The first thing to understand is that this is probably not a book that could be written today, and it's certainly not a book that could be published today. In order to deal with it at all, we have to have that understanding up front. Although Shen of the Sea is subtitled "Chinese Stories for Children," it has no source notes of any kind, and none of the tales are recognizable versions of any standard Chinese folktales. All of the stories, in fact, seem to be either entirely Chrisman's invention, The first thing to understand is that this is probably not a book that could be written today, and it's certainly not a book that could be published today. In order to deal with it at all, we have to have that understanding up front. Although Shen of the Sea is subtitled "Chinese Stories for Children," it has no source notes of any kind, and none of the tales are recognizable versions of any standard Chinese folktales. All of the stories, in fact, seem to be either entirely Chrisman's invention, or so wildly changed from their original form as to be unidentifiable. This is true despite the fact that a large number of the tales are porquoi stories about the origin of such things as chopsticks, china plates, tea, and kites. Indeed, Chrisman's "China" is a sort of hazy fairyland, one constructed almost without relation to any place or time that may have really existed. Although there's a definite fondness for the idea of China in his writing, his grasp on the details of the country and culture is tenuous at best -- perhaps understandably so, given that he knew only a handful of words and phrases in the language, and, unlike Elizabeth Foreman Lewis and Elizabeth Coatsworth, never personally visited Asia. One simply can't read this book and expect to find cultural or historical accuracy. So, it's fairly off-putting to 21st-century eyes. It fails any given test of authenticity, and it smacks of cultural imperialism, to say the least. Those are the facts, plain and simple. And yet, Chrisman's wry humor and folk-style plotting are still effective. I found Shen of the Sea perfectly readable; it wasn't a chore to trudge through in the same way that something like Smoky, the Cowhorse was. It's more comparable to The Matchlock Gun in that the writing is perfectly fine even when the content isn't -- and if Walter Edmonds' finely-tuned prose runs circles around Chrisman's sometimes stilted English, Chrisman doesn't consistently demonize and inhumanize his non-white subjects like Edmonds does. Is that faint praise? Maybe. You certainly couldn't give Shen of the Sea to a kid without any explanation, and you might not want to give it to them at all. But like so many of the other early Newbery winners, it's hard to definitively say that Shen wasn't the most deserving book of its year. The best-remembered titles from the 1925 publishing year weren't eligible: Emily Climbs, by L.M. Montgomery (Canadian); Gallery of Children, by A.A. Milne (British); The School at the Chalet, by Elinor M. Brent-Dyer (also British). The only Honor book was Pádraic Colum's The Voyagers: Being Legends and Romances of Atlantic Discovery, which isn't one that inspires a lot of fervor. The few other eligible books that are more or less still in print aren't necessarily ones most people would argue for either: The Adventures of Little Joe Otter, by Thornton W. Burgess; Raggedy Ann's Wishing Pebble, by Johnny Gruelle; The Lost King of Oz, one of the many inferior sequels by Ruth Plumly Thompson. Maybe it's another reason to be grateful that the Newbery was instituted. If these early winners tend to be of...uneven quality, I don't think it can be argued that the state of American children's literature is orders of magnitude better than it was back when the award was instituted -- and of course, that's one of the main things the Newbery was supposed to encourage.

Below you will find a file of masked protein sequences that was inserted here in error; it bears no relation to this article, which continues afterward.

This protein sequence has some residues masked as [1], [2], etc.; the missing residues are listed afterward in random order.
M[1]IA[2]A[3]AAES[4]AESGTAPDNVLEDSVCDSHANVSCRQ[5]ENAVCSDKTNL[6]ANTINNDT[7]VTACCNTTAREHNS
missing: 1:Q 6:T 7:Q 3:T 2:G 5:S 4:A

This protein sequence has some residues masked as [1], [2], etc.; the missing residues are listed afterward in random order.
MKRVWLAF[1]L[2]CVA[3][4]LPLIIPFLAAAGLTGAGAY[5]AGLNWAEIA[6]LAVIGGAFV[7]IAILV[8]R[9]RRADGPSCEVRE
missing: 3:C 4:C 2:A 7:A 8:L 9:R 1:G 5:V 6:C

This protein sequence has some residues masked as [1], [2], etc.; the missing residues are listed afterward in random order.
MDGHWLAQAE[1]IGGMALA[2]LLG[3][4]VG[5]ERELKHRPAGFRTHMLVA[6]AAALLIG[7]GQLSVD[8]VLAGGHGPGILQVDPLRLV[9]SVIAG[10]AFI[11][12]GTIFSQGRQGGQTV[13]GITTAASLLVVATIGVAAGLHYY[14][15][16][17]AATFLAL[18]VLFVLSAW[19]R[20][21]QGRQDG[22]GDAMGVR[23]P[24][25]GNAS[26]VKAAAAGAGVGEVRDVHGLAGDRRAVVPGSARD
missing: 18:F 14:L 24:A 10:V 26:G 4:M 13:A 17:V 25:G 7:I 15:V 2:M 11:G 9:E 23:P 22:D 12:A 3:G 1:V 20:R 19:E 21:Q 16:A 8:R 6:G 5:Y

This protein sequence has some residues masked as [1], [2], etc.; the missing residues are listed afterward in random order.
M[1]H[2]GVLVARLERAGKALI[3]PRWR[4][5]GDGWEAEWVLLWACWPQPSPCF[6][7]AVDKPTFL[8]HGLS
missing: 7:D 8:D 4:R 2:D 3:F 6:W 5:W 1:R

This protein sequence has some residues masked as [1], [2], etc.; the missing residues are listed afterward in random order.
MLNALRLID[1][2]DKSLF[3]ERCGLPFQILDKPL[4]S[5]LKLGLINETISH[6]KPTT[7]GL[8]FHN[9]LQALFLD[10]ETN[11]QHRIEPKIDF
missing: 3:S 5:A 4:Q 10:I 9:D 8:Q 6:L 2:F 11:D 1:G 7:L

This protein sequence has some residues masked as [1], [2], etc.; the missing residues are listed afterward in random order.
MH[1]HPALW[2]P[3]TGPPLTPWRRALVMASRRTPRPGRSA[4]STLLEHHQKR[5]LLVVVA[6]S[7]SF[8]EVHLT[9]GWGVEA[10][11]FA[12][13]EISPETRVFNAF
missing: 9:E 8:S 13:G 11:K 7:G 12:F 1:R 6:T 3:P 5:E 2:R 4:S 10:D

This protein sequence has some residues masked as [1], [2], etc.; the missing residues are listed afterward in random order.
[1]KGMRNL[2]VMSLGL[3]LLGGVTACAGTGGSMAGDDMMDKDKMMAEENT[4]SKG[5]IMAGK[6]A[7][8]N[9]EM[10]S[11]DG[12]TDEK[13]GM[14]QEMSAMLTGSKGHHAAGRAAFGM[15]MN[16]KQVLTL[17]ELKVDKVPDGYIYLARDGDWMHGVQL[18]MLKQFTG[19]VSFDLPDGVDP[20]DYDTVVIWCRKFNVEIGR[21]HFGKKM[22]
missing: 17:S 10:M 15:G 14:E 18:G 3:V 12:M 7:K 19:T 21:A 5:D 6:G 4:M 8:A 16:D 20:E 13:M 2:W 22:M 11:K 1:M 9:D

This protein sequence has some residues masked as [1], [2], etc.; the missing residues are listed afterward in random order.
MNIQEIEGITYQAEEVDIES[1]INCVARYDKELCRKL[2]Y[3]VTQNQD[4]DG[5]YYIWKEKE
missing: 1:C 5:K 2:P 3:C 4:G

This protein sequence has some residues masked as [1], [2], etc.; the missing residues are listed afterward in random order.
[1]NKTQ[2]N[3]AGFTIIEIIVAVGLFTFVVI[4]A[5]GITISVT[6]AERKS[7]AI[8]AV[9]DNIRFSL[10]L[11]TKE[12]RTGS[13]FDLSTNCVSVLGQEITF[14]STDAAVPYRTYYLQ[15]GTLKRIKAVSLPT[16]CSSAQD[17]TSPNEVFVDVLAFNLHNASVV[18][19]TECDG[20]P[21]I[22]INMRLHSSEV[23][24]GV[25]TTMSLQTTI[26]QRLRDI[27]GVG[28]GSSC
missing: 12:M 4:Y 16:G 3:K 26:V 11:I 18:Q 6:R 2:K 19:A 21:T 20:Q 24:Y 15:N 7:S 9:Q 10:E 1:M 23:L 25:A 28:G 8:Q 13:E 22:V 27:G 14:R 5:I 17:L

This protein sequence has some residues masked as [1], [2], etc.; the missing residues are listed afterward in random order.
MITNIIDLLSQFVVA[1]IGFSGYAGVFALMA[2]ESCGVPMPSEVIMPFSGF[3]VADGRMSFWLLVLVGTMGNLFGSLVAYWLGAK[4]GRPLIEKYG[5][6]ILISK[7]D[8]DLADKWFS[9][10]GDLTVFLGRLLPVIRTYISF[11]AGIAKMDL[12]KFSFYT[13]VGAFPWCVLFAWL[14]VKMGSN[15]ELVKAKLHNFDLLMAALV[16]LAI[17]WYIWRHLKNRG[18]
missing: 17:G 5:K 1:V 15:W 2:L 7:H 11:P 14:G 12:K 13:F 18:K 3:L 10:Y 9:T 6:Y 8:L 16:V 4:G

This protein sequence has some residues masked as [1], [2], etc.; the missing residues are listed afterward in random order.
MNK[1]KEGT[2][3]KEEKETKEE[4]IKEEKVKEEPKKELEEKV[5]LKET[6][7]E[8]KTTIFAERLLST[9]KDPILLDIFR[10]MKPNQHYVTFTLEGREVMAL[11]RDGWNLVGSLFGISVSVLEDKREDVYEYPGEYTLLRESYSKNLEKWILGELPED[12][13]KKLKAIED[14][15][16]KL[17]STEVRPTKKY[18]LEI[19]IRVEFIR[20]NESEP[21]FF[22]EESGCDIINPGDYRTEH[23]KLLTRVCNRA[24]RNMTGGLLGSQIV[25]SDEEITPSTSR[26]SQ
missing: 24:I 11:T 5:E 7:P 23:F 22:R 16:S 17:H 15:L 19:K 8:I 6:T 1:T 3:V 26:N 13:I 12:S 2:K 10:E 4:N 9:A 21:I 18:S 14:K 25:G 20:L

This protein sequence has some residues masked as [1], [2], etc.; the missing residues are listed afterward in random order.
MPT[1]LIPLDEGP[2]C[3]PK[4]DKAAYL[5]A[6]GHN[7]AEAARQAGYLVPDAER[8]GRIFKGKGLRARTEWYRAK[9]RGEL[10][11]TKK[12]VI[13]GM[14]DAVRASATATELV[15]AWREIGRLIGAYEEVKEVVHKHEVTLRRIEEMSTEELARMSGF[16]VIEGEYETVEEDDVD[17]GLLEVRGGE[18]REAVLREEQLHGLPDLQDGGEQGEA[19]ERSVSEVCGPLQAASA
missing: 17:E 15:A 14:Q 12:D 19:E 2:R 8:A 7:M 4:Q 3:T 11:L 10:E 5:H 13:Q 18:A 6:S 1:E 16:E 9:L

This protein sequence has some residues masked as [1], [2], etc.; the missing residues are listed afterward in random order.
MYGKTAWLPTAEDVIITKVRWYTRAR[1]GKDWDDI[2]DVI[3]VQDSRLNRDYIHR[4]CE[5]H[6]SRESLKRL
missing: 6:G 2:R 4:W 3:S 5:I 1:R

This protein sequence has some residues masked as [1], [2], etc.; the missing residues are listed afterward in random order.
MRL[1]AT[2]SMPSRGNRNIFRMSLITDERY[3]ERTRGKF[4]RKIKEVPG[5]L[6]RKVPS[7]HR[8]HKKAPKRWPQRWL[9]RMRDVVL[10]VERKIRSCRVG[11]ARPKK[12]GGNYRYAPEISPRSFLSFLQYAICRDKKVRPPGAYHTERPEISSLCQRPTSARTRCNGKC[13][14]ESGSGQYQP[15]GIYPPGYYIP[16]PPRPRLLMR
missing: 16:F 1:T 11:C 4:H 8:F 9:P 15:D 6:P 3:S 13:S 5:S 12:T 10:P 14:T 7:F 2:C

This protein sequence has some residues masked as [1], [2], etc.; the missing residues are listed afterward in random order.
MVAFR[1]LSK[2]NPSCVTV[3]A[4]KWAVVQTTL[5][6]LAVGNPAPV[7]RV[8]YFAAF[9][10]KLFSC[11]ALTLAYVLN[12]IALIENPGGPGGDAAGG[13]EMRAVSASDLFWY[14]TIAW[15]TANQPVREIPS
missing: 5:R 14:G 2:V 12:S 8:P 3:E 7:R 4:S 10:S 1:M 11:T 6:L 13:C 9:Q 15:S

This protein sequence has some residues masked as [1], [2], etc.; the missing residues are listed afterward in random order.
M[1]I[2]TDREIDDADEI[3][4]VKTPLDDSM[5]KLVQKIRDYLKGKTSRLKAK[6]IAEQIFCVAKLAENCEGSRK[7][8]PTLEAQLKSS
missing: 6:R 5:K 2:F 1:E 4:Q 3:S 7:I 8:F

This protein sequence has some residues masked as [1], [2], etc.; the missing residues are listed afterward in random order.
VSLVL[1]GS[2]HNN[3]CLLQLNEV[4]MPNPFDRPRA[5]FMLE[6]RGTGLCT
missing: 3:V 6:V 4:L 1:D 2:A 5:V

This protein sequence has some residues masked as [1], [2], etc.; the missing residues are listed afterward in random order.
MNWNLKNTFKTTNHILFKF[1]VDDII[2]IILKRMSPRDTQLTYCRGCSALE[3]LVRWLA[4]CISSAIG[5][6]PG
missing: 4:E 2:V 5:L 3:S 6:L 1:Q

2. 5 out of 5